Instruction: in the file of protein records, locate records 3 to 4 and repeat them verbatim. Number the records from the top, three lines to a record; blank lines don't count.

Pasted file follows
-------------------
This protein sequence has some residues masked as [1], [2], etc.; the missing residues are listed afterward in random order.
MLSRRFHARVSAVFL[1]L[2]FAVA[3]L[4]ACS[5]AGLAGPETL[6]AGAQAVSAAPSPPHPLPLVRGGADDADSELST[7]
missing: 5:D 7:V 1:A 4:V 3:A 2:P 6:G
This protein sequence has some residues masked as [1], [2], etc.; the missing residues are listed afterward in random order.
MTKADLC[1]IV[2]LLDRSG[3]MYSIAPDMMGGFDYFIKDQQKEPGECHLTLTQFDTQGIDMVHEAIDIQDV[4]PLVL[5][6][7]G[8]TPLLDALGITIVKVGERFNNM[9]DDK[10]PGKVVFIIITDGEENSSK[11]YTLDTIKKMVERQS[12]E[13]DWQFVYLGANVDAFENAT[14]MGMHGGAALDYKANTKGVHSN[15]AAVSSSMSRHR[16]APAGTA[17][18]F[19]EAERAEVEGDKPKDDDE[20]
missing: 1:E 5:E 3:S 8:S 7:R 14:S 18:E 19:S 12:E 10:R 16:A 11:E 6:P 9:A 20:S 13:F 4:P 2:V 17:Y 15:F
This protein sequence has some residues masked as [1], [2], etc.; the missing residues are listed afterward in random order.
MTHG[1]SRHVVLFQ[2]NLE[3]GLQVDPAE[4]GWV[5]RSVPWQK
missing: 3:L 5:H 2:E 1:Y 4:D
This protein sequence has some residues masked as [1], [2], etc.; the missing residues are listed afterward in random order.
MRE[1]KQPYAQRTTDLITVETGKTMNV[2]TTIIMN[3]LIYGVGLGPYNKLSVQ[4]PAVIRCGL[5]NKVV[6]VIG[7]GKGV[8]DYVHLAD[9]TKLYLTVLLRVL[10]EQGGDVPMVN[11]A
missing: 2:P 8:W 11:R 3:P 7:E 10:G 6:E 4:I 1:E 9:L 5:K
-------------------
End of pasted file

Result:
This protein sequence has some residues masked as [1], [2], etc.; the missing residues are listed afterward in random order.
MTHG[1]SRHVVLFQ[2]NLE[3]GLQVDPAE[4]GWV[5]RSVPWQK
missing: 3:L 5:H 2:E 1:Y 4:D
This protein sequence has some residues masked as [1], [2], etc.; the missing residues are listed afterward in random order.
MRE[1]KQPYAQRTTDLITVETGKTMNV[2]TTIIMN[3]LIYGVGLGPYNKLSVQ[4]PAVIRCGL[5]NKVV[6]VIG[7]GKGV[8]DYVHLAD[9]TKLYLTVLLRVL[10]EQGGDVPMVN[11]A
missing: 2:P 8:W 11:R 3:P 7:E 10:G 6:E 4:I 1:E 9:L 5:K